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Geothermal Energy - OSTI GOV

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Last Updated: 13 April 2022

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Geothermal Energy and Resilience in Arctic Countries

Heat and electricity sources in the Arctic countries' grid-connected communities vary. Many of the Arctic countries use baseload renewable energy sources for heat and electricity. Communities in Arctic countries with high prevalence of those resources appear to be able to enhance community stability thanks to the exploitation of baseload renewable energy sources on-site for combined heat and power. On the other hand, increasing vulnerability in other Arctic countries may be exacerbated by the use of diesel by remote communities. Despite the fact that geothermal energy is now used in all eight Arctic countries, resources are poorly mapped, and specifics can be impossible to come by. Despite this, geothermal energy produces heat and often electricity at both utility scales and on the microgrid scale. Geothermal electricity is produced in Iceland, Russia, and the United States. In Iceland, Russia, United States, Canada, and Norway, direct use of geothermal heat is used. Where is integrated geothermal energy sources for communities in Arctic countries? We reframe geothermal heat and power systems as integrated energy sources in this paper, asking the question: are integrated geothermal energy sources (where available and economic – resilient solutions for communities in Arctic countries? With a focus on microgrids and small-scale applications, we determine the sustainability of integrated geothermal energy systems. Anywhere in a grid-connected or remote off-grid scenario, refining our knowledge of geothermal resources in Arctic countries could increase the energy availability of the country's residents.

Source link: https://www.osti.gov/biblio/1862005


An HPC-Based Hydrothermal Finite Element Simulator for Modeling Underground Response to Community-Scale Geothermal Energy Production

Geothermal heat, as renewable energy, has a large advantage over respect to its environmental impact due to significantly lower CO2 emissions than conventional fossil fuels. Open and closed-loop geothermal heat pumps, which use shallow geothermal technologies, are an effective method for cooling and heating buildings, especially in urban areas. Integrated use of geothermal energy technologies for district heating, cooling, and thermal storage can be used to optimize the subsurface for communities, providing them with multiple sustainable energy and community resilience benefits. The HPC simulator was validated by comparing the findings of a benchmark case study against COMSOL Multiphysics, in which Aquifer Thermal Energy Storage is modeled and a process of heat injection into ATES is emulated. The use of an energy pile system at the Treasure Island redevelopment site was chosen as a case study to show the HPC capability of the newly developed simulator.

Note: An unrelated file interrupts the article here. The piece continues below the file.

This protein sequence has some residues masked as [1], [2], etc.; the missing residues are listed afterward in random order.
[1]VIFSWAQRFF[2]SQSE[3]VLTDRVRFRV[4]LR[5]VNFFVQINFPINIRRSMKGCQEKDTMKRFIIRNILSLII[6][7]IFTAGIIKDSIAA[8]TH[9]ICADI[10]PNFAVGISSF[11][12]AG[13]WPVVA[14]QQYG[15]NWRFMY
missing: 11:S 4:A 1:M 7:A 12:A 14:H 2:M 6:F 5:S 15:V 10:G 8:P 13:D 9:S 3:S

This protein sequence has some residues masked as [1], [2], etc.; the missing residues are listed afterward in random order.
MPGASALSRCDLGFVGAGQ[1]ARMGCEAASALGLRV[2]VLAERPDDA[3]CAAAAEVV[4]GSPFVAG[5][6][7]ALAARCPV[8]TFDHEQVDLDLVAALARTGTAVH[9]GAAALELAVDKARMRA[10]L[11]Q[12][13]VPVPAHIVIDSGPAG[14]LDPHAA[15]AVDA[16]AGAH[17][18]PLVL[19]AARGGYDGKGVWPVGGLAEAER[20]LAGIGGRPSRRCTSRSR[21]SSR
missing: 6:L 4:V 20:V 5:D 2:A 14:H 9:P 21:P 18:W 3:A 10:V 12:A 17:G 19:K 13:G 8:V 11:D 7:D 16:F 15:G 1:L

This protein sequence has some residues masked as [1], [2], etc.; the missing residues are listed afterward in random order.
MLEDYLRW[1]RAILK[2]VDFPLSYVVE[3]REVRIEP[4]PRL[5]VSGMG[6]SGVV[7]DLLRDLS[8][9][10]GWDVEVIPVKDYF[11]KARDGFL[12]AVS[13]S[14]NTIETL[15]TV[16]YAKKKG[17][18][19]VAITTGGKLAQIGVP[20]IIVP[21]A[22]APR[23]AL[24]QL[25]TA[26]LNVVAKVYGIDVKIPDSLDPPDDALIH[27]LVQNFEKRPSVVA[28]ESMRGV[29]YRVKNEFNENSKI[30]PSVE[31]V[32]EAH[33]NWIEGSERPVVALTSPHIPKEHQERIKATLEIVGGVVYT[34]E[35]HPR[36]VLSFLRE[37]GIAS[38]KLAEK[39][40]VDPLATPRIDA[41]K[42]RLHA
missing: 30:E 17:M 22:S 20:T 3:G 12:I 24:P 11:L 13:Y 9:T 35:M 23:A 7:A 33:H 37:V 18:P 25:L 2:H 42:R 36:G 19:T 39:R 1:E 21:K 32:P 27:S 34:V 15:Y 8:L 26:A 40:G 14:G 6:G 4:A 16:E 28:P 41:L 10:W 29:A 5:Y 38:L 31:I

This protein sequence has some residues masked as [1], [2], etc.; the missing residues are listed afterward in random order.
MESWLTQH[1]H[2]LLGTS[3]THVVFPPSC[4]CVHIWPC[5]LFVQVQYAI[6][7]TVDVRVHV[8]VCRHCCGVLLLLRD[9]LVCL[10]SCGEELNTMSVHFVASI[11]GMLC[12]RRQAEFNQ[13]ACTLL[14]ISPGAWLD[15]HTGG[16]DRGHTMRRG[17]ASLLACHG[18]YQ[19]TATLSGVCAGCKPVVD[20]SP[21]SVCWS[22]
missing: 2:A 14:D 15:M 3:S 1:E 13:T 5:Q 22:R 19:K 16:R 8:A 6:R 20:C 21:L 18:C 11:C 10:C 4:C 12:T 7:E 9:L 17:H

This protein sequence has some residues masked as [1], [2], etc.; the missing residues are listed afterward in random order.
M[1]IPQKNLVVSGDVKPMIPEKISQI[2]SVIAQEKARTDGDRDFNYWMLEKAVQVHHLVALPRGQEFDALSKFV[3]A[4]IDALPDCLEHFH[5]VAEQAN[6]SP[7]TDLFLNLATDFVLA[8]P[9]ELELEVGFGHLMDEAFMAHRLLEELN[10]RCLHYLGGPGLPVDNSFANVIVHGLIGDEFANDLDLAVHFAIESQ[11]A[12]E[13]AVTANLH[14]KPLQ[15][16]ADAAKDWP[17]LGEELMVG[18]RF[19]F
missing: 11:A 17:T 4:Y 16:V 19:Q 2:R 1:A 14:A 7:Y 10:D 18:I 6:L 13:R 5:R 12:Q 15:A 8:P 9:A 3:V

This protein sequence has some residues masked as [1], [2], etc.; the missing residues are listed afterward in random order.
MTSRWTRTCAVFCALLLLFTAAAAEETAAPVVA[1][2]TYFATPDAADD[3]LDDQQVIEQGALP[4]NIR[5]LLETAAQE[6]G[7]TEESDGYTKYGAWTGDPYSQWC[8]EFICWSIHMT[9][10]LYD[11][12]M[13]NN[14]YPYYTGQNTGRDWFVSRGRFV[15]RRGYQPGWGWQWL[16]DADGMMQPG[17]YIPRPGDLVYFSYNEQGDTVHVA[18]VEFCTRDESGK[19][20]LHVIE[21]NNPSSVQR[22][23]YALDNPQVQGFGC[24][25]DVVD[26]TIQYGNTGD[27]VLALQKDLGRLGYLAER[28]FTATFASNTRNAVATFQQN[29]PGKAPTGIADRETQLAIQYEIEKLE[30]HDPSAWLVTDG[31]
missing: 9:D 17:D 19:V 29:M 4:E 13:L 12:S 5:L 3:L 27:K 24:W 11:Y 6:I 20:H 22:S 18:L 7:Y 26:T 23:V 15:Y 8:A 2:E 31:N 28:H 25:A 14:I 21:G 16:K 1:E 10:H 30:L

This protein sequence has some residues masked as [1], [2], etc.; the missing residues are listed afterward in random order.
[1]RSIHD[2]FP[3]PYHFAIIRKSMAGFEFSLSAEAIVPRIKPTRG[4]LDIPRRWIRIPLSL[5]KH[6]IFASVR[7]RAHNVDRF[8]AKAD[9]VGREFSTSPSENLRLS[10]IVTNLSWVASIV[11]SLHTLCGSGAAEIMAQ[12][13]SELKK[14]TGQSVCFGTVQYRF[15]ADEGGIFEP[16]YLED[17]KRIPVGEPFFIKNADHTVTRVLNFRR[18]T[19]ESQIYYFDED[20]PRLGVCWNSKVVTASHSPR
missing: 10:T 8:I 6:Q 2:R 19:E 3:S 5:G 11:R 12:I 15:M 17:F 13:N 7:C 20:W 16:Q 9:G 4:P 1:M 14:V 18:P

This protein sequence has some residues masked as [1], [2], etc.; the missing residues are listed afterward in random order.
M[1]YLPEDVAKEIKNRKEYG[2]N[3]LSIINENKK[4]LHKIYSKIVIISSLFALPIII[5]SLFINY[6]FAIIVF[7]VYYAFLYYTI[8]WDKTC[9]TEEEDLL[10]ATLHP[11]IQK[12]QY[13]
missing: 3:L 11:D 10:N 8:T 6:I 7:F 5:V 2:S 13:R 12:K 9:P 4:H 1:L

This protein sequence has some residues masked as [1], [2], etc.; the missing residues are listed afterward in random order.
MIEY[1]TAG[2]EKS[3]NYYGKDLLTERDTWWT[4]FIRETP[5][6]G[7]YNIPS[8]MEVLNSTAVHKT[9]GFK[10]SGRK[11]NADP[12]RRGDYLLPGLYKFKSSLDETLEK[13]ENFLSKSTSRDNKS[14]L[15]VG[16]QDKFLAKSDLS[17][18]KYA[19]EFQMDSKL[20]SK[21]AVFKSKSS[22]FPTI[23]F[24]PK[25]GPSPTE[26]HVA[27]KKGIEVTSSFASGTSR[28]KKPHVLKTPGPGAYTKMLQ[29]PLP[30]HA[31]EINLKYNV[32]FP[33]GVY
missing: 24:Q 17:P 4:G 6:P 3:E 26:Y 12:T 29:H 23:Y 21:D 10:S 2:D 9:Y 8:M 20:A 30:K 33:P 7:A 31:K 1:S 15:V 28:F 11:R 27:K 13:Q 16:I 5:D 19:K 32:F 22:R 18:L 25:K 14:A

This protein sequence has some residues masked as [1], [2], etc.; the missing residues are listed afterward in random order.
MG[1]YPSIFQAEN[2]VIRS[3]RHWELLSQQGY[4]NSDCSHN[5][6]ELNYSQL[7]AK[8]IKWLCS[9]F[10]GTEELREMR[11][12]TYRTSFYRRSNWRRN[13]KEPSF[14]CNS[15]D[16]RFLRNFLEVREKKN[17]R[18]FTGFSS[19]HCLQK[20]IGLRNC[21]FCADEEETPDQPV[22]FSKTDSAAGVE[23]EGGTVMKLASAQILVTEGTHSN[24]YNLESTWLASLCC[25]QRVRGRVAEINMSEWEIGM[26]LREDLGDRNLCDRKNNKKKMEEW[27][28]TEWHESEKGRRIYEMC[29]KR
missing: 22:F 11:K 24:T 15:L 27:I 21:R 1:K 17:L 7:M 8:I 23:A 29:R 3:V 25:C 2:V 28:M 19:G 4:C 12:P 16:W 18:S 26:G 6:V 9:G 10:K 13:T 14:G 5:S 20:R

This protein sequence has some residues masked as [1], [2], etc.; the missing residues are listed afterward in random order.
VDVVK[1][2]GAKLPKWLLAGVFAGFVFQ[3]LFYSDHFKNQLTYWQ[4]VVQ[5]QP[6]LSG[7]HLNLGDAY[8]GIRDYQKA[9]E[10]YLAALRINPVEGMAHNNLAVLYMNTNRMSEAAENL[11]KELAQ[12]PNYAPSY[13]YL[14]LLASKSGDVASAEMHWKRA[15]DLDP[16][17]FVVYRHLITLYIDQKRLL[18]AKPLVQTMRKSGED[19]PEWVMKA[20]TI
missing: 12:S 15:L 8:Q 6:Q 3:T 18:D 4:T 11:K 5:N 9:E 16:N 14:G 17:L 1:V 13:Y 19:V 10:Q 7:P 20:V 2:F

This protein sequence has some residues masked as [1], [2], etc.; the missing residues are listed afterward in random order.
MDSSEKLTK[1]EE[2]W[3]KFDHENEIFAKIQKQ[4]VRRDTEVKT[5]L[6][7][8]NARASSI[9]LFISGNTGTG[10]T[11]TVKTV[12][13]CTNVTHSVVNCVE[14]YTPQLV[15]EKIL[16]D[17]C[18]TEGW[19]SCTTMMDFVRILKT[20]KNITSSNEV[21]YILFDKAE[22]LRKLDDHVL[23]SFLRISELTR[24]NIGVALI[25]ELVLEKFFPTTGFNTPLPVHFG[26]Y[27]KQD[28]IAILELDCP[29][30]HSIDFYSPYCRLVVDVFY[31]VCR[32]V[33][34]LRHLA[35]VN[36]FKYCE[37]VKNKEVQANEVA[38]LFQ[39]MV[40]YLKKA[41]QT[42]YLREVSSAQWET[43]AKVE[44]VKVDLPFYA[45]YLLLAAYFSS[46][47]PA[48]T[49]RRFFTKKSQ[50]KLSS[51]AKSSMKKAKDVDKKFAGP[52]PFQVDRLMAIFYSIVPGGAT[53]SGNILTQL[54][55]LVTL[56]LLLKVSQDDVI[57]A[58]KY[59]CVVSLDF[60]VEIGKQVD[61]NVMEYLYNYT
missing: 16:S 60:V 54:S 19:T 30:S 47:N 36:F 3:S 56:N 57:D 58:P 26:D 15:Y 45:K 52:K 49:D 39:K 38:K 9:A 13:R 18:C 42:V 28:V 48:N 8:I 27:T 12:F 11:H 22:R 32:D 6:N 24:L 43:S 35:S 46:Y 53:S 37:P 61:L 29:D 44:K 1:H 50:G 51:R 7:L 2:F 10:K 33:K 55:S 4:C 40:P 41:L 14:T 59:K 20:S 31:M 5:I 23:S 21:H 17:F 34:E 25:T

Source link: https://www.osti.gov/biblio/1825901


Geothermal Energy R&D: An Overview of the U.S. Department of Energy’s Geothermal Technologies Office

The Geothermal Technologies Office of the Office of Energy Efficiency and Renewable Energy in the United States has invested more than $470 million in research and development since 2015 to realize its three strategic goals: unlocking the promise of enhanced geothermal systems, advance technologies to increase geothermal energy on the US electricity grid, and help R&D extend geothermal energy opportunities throughout the United States.

Source link: https://www.osti.gov/biblio/1828794


Earth Source Heat: A Cascaded Systems Approach to DDU of Geothermal Energy on the Cornell Campus

This article discusses the completion of the DOE study DE-EE0008103: Earth Source Heat: A Cascaded Systems Approach to Geothermal Energy on the Cornell Campus. This report found a viable renewable energy source for Cornell's specific use of Deep Direct Use geothermal energy for its Ithaca, NY campus district heating system. According to hourly campus heating profiles and proposed integrated equipment controls, stochastic modeling combined two potential subsurface resources to documented campus heating operations based on hourly campus heating profiles and proposed integrated equipment controls. Both the subsurface and the surface applications are important; at the high end, our pre-designed solutions delivered up to 75% of existing campus heat load with integrated high-temperature heat pumps; at the high end, our integrated high-temperature heat pumps yielded up to 75% of existing campus heat load. The LCOH's values for a plant in the Northeast United States that obtains natural gas at commercial rates are all lower than the comparable cost of heating energy with a natural gas boiler for a facility in the northeast United States that obtains natural gas at commercial rates. In some cases, the total project cost may be even lower and even negative as a result of such a program's environmental and regional economic benefits; i. e. , in some cases a project that achieves the listed results will have more value to the climate and regional economy than the total project timeline.

Source link: https://www.osti.gov/biblio/1844600

* Please keep in mind that all text is summarized by machine, we do not bear any responsibility, and you should always check original source before taking any actions

* Please keep in mind that all text is summarized by machine, we do not bear any responsibility, and you should always check original source before taking any actions